28
Apr
13

Learning the unfamiliar

April 26
We are just 4 days away from the final drafts being turned in on the Unfamiliar Genre Project (UGP). So far the first draft results have been impressive because I see student creativity, student interest, student risk, and students reporting on their own learning, as well as supplying evidence of it. I also see unexpected yet welcome connections to free choice reading and democratic learning. [My student writer plans to have his father read and respond to his autobiographical piece, a choice inspired by his free reading. Last week he showed me his new Nook]

20130428-064933.jpg At the moment, I am thinking of my own learning, especially in light of this new genre I am studying–the unfamiliar genre paper itself (Writing Outside Your Comfort Zone, Fleischer and Andrew-Vaughn). If not a paradox, then perhaps at least a Mobius strip, that a new school report involving an unlimited possibility of genres in itself becomes a genre: not unlike the way found poetry becomes a genre of poetry.
So among kinds of writing classed as academic, the Unfamiliar Genre Report is a Report, constructed as it is out of letters, a research journal, experimental writing and early drafts in the student ‘s chosen genre, the final draft of the imitation itself, comments received from 3 readers, a proposal, and an annotated bibliography. Because I am looking for a series of components in this report genre, I could myself construct a How-To-Book for it, just as I and the students have done in our personal genres for this project, and the above pieces would be named in it, with the identifying features of each listed on facing pages, the “craft” and “content” of each enumerated generally first, and then by genre-specific samples we view, and finally describing the way each of our own imitations fulfills or deviates from these expectations, as Fleischer and Andrew-Vaughn suggest.IMG_0522
Really, then, while students are researching and attempting practice in a challenging genre fairly new to them, and at the same time building toward mastery of skills required for genres with which they have had experience, I am learning about both them and the new report genre through reading so many examples of the UGP.
The delightful and surprising moments came to me in two ways over the past 10 days. Naturally as I read their imitations, whose breadth and scope pleased me because of the diversity, I celebrated student creativity and became grateful to them (and for them) for risking with me together over the course of this journey, by plunging into the task and giving it a true effort which clearly involved them directly. I saw evidence of their engagement with language as they wrote for real audiences, adapted their writing to genre structures and feedback from peers and parents, and actually attempted several imitations before settling on one as the best. It seemed to me natural that my students would and could achieve such creative and praiseworthy outcomes at the end of a year of immersion in creative language; yet the surprise freshly registered for me this year, reminding me why I teach–for rewards such as this.
The second way was less expected, though, and meaningful for a less predictable reason. From the start, students surprised me by their impulsivity to jump in and begin once they believed and understood how committed I was to them selecting their own genres and interests for their own reasons. The personal choice and freedom in forms of expression drove the quietest and least confident of writers to create and deliver early their imitative samples in traditional and digital media. More remarkably, I witnessed a few students in the last days become suddenly inspired to choose or switch genres after meandering for weeks in territory they hadn’t found personally engaging. A light would beam in their faces as they connected a relevant interest with a genre. A student who frequents art museums with her mother decided to write art reviews; another has chosen to construct a guide for artist learning to draw the human hand.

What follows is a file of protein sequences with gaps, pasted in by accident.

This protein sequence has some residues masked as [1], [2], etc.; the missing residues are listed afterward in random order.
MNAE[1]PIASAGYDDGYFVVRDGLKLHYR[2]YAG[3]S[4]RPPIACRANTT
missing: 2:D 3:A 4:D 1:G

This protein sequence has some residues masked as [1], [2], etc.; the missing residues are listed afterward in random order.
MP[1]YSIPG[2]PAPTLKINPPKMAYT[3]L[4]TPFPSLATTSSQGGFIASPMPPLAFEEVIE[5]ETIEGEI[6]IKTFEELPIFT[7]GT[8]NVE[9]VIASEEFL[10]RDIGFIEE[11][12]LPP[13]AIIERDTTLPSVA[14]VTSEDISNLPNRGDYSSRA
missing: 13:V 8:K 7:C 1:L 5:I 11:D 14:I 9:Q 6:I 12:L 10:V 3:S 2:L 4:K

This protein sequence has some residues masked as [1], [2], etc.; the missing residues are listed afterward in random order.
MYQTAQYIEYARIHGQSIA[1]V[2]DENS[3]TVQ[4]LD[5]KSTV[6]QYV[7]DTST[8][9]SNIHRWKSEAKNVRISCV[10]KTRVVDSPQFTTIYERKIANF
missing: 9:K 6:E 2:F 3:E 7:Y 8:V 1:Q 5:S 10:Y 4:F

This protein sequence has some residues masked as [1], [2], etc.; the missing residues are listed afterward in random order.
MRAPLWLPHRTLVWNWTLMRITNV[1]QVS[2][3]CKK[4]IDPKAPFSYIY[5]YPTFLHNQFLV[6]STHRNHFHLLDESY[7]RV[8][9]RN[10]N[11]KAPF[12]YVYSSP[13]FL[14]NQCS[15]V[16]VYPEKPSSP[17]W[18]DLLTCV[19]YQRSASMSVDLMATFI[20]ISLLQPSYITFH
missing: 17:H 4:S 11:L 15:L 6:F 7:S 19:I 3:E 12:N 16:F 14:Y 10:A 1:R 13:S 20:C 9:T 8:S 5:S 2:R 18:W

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Most validating for me were two students who hadn’t seen themselves as readers until they discovered autobiography during this year. Both had begun to read true stories of sports figures and soldiers, and were especially drawn to those first person accounts of fatherhood, faith and family. Modeling my classroom on Peggy Kittle’s in “Book Love”, I have seen student interest in books translate into the desire to write about what they read. These two young men became completely engaged when they realized they had their own stories of faith and family to tell. And rather than choose to describe struggles on the sports or battlefield, they are writing their own histories. One, who poses above especially for this blog, (which began as a reflective entry I modeled for the class, who then helped me revise it before telling me to share it with my real audience, you) will ask his dad to read the project and write a letter to him about it as the final element; he is writing and smiling here for a real audience.
Having just read Patricia Stock’s “The Dialogic Curriculum” (1989), I can see the clear connection between between the work my high school students are doing, and their developing “awareness of [one]self as researcher, as writer, and as reader.” Students and teacher in my room are assuming responsibility for the outcomes of our teaching and learning, and are “co-constructing curricula that we address in images, language, and logic of our home communities,” enriching understandings that lead toward a “democratic society” (pp. 84,93).

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